as bit-wide as BFU, and that the value actually passed to fprintf() must match
the format string.

Choosing BIU Units:

BIUs are only used when a BOARD or MODULE is in RAM. A BIU is equivalent to
either a 1) deci-mil or 2) nanometer, depending on how the source code is
compiled. It is not a runtime decision. Form 1) is needed only during the
preparation phase of the source code transition to nanometers. After the
transition, only nanometers will be used in the compilation. No runtime
switching is needed or wanted. Again, BIUs can only be one or the other for a
given compilation, and this will swing based on a single #define.

Eventually we may want to actually use "BIU" as our integer type in source code
for those lengths which pertain to the board coordinate space. This would give
us the ability to easily modify it, go to a larger bitness, make the source code
more readable, and keep the type information out of the variable name. This
would mean having a point and/or size class based on BIU as the contained
integer types. This is a nice to have, but not immediately mandatory.

There will be a number of places within the source code which will have to be
doctored up to use the BFU casting. It will take some time to find all these
sites. During this time it should be possible to continue using deci-mils as the
BIU for source compilation.

There are a quite a number of path ways in and out of BOARDs and MODULEs. Most
everyone of these pathways involve conversion or scaling of BIUs. An example of
a pathway in is a BOARD disk file loading function. An example of a pathway out
of a BOARD is a disk file saving function. Likewise for MODULEs. We can
characterize the load and save functions by their source and destination
representations of lengths.

BOARDs and MODULEs will soon have a new format, which is basically the existing
format expressed in um or nm (TBD) rather than in deci-mils. For discussion, we
will say this new format is in mm, even though it may end up being in um. In
another year or two we will switch to s-expressions, or sooner if there is a

Here are the required immediate need BOARD load functions:

1) Legacy to deci-mil loader. This loader uses a floating point scaling factor
of unity, since destination is a RAM BOARD using deci-mils as its BIU.

2) Legacy to nanometer loader. This loader uses a floating point scaling factor
of ________, since destination is a RAM BOARD using nanometers as its BIU, and
the source format is using deci-mils.

3) mm to nanometer loader.  This loader uses a floating point scaling factor
of 1000000, since the destination is a RAM BOARD using nanometers as its BIU.

There is no need for a nm to deci-mil loader. (Once somebody saves a file in the
new format, that format is used going forward, or its backup in the old format.)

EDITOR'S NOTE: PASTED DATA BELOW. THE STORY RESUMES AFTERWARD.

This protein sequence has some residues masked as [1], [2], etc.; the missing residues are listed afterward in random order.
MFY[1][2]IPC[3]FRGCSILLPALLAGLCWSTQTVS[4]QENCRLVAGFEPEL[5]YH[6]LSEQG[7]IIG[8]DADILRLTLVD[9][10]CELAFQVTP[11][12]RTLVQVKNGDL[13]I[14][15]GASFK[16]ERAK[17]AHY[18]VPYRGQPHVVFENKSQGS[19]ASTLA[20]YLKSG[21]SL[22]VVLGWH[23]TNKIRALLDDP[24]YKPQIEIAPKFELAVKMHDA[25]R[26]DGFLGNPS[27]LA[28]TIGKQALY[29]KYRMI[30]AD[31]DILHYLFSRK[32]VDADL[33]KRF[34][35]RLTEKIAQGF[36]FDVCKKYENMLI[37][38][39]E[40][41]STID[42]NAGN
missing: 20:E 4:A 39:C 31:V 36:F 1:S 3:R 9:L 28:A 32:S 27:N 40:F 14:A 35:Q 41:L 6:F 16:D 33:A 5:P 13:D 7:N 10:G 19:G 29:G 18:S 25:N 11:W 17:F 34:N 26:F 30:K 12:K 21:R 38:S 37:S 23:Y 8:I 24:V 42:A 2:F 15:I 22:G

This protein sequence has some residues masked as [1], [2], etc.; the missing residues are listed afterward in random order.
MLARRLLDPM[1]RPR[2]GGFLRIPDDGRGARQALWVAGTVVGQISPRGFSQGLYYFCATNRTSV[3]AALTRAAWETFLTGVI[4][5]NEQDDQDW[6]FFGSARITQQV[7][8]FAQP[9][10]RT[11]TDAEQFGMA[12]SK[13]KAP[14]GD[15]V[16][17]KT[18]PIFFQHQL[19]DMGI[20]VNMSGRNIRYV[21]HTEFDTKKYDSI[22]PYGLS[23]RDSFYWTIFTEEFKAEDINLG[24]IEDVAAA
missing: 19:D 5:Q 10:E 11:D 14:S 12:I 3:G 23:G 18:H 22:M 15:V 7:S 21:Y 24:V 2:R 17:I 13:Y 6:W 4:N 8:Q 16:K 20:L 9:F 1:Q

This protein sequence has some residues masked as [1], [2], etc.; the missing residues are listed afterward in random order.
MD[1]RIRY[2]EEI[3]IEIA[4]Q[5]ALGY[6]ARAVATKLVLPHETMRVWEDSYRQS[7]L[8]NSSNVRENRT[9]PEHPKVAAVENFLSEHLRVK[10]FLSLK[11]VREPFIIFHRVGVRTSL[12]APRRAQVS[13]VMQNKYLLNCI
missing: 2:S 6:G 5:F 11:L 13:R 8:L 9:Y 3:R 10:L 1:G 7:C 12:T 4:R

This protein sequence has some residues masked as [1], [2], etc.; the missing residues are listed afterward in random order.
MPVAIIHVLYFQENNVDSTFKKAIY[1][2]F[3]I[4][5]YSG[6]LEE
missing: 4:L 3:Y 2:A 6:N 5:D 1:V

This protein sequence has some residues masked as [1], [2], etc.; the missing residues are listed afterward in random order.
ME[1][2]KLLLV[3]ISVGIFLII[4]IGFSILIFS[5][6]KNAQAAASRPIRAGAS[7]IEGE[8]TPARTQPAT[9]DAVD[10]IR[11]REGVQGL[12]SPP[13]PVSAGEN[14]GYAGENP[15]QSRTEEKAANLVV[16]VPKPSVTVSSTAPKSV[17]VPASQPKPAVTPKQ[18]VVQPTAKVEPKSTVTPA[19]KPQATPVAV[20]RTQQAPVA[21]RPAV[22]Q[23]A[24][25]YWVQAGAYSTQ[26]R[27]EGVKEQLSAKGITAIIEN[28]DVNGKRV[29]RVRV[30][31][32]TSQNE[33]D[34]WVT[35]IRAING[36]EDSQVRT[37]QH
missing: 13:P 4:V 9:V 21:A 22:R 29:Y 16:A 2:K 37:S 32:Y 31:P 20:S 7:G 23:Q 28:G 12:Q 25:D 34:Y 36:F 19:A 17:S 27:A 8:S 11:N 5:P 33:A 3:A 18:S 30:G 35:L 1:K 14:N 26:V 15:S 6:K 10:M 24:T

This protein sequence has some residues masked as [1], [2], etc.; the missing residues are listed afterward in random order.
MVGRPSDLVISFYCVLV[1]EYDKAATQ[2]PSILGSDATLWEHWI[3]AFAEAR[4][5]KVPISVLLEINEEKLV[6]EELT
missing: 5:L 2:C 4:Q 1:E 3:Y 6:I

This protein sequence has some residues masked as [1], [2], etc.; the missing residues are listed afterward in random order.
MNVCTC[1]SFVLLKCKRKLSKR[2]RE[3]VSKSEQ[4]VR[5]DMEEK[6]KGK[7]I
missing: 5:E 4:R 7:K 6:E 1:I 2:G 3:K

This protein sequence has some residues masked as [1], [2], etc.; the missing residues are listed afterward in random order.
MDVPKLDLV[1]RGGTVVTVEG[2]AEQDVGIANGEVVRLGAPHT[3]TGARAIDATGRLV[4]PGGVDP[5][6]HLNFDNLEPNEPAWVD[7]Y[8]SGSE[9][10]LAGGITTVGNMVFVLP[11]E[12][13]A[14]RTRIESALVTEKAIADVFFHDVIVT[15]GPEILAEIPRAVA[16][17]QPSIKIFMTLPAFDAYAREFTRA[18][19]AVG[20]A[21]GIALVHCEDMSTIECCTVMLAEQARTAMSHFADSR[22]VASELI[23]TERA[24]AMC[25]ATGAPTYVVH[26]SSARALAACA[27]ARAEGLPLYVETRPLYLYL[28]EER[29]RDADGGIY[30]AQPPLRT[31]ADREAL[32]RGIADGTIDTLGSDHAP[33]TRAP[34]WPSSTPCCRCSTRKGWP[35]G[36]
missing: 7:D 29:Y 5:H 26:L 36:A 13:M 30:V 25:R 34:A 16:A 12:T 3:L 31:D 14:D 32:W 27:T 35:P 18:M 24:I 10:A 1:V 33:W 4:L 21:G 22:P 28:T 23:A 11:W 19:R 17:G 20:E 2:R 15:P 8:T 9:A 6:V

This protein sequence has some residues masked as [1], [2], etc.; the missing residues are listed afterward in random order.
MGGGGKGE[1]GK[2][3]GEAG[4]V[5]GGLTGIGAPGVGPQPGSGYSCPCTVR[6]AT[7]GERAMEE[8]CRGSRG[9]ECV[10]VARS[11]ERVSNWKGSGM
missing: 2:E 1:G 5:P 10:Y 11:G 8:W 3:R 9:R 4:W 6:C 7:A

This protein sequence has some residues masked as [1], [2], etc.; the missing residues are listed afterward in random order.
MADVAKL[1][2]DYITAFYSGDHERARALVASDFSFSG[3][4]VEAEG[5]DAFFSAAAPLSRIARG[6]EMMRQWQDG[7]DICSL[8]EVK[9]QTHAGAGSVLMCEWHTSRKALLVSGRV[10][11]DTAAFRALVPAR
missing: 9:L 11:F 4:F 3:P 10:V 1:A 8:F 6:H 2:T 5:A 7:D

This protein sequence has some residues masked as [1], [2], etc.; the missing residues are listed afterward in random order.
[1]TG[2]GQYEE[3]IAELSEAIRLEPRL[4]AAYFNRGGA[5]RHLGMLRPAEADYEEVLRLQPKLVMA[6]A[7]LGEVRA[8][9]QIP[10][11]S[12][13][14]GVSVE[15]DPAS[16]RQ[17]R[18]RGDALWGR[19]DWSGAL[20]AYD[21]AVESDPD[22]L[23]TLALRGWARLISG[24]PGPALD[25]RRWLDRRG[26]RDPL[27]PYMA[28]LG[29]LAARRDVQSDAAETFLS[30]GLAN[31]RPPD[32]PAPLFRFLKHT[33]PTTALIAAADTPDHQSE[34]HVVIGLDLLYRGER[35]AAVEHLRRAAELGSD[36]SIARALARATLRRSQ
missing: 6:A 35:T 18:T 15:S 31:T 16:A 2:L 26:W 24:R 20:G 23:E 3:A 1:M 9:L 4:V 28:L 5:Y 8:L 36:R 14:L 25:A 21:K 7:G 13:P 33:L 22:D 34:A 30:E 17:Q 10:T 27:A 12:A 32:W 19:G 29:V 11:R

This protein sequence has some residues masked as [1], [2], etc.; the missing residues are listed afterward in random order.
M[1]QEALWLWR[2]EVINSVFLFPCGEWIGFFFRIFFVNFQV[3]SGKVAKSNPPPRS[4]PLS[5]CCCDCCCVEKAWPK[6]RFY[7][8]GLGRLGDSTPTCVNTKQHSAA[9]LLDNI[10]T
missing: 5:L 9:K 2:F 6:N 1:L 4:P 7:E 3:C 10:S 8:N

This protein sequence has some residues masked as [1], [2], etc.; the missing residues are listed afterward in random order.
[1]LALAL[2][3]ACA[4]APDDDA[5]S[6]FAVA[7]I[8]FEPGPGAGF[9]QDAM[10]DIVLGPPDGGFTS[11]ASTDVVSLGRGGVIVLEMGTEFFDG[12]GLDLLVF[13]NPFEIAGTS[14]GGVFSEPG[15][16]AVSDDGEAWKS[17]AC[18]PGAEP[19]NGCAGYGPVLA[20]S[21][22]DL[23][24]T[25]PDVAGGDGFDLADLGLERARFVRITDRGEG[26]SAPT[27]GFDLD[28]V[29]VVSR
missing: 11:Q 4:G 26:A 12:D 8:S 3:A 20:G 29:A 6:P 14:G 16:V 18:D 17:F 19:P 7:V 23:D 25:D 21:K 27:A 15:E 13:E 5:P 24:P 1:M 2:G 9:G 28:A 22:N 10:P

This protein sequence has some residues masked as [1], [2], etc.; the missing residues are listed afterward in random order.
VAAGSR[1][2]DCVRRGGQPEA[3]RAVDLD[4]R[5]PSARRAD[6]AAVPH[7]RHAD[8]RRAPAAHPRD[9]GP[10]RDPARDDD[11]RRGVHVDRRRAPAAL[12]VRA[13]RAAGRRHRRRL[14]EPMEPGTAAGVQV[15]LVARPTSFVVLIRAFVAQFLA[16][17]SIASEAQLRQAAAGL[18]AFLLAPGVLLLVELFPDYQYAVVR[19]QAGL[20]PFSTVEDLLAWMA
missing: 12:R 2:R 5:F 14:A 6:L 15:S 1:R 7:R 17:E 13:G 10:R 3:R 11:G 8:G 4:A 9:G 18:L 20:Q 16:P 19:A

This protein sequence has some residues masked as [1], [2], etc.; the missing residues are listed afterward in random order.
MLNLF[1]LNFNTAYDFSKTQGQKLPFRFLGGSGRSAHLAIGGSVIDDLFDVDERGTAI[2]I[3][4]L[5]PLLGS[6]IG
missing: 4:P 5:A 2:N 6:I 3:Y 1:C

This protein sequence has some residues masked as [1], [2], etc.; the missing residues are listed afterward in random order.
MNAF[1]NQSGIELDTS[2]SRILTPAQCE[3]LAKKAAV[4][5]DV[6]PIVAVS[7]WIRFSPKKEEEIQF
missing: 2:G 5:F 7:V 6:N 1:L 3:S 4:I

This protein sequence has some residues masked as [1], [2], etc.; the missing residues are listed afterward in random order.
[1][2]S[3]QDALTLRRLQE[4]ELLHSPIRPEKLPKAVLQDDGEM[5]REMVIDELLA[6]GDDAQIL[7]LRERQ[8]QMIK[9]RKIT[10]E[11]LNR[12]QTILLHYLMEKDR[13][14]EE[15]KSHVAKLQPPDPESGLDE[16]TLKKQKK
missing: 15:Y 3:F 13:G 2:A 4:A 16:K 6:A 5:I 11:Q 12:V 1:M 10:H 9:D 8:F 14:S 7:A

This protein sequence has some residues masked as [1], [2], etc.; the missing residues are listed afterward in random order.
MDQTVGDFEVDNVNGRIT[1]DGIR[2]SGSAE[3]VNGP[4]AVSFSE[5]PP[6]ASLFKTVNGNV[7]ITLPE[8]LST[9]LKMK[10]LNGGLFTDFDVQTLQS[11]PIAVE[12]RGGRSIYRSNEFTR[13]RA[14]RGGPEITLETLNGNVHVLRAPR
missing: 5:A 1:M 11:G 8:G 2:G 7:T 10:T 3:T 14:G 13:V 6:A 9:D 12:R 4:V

Now duplicate the above 3 loader types for MODULEs.

Here are the required immediate need BOARD save functions:

1) deci-mil to deci-mil, using a floating point scaling factor of unity. It
should be possible to use trailing zero suppression on the deci-mils to get a
BOARD that is identical to an old BOARD, and this can be used to test the new
save function, using "diff" with whitespace ignore.  This saver is only in play
when the BIU is compiled to be deci-mils.

2) nanometer to mm, using a floating point scaling factor of 1/1000000. This
saver is only in play when the BIU is compiled to be nanometers.

Now duplicate the above 3 saver types for MODULEs.

New BOARD and MODULE files will have a new field in them identifying the
engineering units used, say mm.

In actuality, the source code to all 3 loaders, and to all 3 savers can be the
same source code with a single variable in each case for scaling.

All 6 loaders and all 6 savers should be written in parallel with existing
loaders and savers, so that we can toggle usage back and forth between the two
for awhile. This means we do not gut existing savers and loaders until the new
ones are debugged and stable.

The new savers and loaders are to be done in the context of a plug-in
architecture, described elsewhere.

Angles and Rotations:

Internally we are switching from using an int to hold 1/10 of degrees angle to a
typedef called DEGREES. The allowed values that DEGREES can hold will be
enforced by the user interface policy, decided elsewhere. The engineering units
in the DEGREES type is degrees, no longer tenths of degrees.

/// a value used to hold rotations or angles.
typedef double  DEGREES;

User Interface Changes:

All these changes have to be done in a way where they hinge on one #ifdef.

*) The grid dimension choices will have to be changed.

*) The drawing routines will have to be changed to handle the case that BIU is
compiled to be nm. Work towards getting legacy drawing code capable of handling
a compile time #define to control a single scaling factor. Only the scaling
factor should need be changed in the final state. Up until then, the work
required is to inject the BFU casting where needed along with the scaling

*) Remove any funky imperial to metric conversion functions which tried to hide/mask
problems with lack of BIU precision.

*) There may be some fix ups pertaining to "near enough" type testing involving
the user's mouse position, other than bounding box hit testing which should take
care of itself (in BIUs). This has more to do with near-ness to a line type
tests, and these are thought to best be done in screen coordinates anyway, not

Work Tasks:

*) Within PCBNEW, find math expressions involving BIUs and cast them to BFUs
early enough so that the compiler generates code in the BFU realm.

*) Find a way to consistently round values from BFUs back to BIUs, and put that
code in place.  This could be done using a set accessor on a BIU, or other way.

*) Fix the User Interface issues mentioned above, and more found later.

*) Write the 4 new load and save functions. Vladimir recently committed code
which can be a starting point for some of these functions, except that the new
ones should reside within a PLUGIN object where we can save the scaling factor
variable as a member field of the plugin.  In order to meet the requirements
of all 3 board loaders, we may have to dynamically change the scaling factor
depending on what we find in the *.brd file and how the plugin is compiled.

Follow ups